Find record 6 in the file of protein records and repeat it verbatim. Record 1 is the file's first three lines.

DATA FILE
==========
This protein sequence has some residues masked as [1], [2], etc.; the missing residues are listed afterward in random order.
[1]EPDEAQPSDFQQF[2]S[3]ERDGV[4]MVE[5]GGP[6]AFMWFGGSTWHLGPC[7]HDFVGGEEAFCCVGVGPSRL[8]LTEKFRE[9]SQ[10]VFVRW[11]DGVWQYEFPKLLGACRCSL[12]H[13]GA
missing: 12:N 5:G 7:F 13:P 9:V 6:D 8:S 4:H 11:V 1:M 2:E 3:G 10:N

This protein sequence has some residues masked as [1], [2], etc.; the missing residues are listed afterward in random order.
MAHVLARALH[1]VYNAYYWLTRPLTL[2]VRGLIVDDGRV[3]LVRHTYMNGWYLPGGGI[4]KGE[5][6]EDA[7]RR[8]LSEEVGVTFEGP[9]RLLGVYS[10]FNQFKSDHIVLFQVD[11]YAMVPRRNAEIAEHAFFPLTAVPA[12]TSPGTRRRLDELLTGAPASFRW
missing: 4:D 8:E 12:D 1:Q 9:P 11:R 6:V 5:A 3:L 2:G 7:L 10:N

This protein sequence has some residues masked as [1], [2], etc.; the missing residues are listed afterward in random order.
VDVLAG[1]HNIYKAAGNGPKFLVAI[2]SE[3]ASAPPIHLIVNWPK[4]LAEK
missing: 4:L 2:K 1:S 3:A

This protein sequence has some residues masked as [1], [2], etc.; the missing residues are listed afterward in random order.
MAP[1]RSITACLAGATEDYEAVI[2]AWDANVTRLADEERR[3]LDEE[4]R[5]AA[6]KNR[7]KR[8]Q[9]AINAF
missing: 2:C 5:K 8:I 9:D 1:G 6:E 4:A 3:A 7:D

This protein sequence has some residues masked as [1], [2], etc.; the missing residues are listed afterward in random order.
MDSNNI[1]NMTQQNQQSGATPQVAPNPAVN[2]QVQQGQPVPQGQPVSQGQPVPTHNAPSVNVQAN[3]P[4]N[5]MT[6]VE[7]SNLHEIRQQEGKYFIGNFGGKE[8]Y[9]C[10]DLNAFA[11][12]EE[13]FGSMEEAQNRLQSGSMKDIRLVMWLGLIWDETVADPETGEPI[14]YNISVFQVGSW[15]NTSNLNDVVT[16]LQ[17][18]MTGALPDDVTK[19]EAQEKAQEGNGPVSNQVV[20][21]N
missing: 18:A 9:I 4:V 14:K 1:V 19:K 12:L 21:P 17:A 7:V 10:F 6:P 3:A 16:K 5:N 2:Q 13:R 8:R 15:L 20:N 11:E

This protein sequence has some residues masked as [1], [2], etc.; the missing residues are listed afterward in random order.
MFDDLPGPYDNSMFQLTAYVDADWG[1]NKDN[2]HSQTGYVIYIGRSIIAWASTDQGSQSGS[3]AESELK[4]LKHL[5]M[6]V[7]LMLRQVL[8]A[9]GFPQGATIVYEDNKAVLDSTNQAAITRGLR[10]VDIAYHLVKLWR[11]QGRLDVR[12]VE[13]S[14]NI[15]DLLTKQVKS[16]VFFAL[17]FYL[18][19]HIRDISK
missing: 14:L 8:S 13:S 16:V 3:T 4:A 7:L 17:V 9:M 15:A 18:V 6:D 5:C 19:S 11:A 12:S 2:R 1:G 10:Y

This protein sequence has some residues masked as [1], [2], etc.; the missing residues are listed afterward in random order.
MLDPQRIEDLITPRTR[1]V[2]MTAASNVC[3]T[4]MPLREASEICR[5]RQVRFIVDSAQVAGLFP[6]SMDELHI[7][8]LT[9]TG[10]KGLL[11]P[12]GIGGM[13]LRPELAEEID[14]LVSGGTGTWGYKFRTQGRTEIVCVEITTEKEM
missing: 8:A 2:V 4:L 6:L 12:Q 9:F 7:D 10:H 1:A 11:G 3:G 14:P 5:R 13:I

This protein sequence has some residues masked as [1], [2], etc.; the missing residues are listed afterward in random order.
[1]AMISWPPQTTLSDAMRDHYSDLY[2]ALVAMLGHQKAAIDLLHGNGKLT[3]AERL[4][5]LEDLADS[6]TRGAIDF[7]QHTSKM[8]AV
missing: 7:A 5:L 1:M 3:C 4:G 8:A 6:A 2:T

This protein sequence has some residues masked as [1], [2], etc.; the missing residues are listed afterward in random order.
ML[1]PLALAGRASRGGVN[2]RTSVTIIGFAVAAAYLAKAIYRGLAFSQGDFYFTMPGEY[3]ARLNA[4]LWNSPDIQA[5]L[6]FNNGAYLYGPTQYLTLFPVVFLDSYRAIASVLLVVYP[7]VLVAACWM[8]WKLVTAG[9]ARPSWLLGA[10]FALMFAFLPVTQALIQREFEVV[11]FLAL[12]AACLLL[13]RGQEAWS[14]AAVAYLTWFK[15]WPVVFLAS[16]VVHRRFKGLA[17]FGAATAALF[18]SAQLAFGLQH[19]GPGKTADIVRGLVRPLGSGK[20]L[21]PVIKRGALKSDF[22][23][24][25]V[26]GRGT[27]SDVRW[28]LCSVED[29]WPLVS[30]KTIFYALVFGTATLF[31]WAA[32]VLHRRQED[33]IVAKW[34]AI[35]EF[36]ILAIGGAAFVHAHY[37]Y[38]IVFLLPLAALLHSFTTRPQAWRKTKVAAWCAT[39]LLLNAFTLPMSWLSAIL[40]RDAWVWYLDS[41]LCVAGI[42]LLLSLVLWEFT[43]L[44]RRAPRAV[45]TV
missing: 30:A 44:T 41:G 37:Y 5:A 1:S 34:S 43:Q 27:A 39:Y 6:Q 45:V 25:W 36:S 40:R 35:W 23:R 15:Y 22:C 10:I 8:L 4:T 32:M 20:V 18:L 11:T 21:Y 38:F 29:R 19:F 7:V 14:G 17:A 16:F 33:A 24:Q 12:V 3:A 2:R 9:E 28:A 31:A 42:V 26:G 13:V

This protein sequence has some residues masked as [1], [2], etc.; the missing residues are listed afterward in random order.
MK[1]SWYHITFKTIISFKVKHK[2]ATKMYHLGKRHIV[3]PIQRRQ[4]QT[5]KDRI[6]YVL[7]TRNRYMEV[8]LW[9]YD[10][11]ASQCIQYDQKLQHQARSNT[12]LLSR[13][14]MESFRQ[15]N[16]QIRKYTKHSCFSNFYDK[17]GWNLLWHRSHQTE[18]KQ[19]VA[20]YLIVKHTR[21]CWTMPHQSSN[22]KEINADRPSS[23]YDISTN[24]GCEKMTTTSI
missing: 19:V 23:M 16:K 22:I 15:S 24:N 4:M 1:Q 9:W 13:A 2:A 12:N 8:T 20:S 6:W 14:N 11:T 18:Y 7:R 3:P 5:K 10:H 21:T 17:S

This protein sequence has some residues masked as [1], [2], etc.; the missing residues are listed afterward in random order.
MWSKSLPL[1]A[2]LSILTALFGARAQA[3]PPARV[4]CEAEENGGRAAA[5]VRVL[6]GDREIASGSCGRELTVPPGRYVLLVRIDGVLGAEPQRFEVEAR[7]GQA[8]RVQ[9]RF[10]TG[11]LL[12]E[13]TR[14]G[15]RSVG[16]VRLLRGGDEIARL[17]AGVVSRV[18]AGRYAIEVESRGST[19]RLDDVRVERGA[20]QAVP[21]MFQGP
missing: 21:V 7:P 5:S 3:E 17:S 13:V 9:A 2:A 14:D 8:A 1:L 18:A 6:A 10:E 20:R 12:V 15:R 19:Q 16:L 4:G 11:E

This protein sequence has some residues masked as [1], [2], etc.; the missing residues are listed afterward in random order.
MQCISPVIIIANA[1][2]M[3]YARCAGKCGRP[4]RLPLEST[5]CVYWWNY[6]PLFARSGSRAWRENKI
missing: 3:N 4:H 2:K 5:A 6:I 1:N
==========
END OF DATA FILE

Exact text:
This protein sequence has some residues masked as [1], [2], etc.; the missing residues are listed afterward in random order.
MFDDLPGPYDNSMFQLTAYVDADWG[1]NKDN[2]HSQTGYVIYIGRSIIAWASTDQGSQSGS[3]AESELK[4]LKHL[5]M[6]V[7]LMLRQVL[8]A[9]GFPQGATIVYEDNKAVLDSTNQAAITRGLR[10]VDIAYHLVKLWR[11]QGRLDVR[12]VE[13]S[14]NI[15]DLLTKQVKS[16]VFFAL[17]FYL[18][19]HIRDISK
missing: 14:L 8:S 13:S 16:V 3:T 4:A 7:L 17:V 9:M 15:A 18:V 6:D 5:C 19:S 11:A 12:S 2:R 1:G 10:Y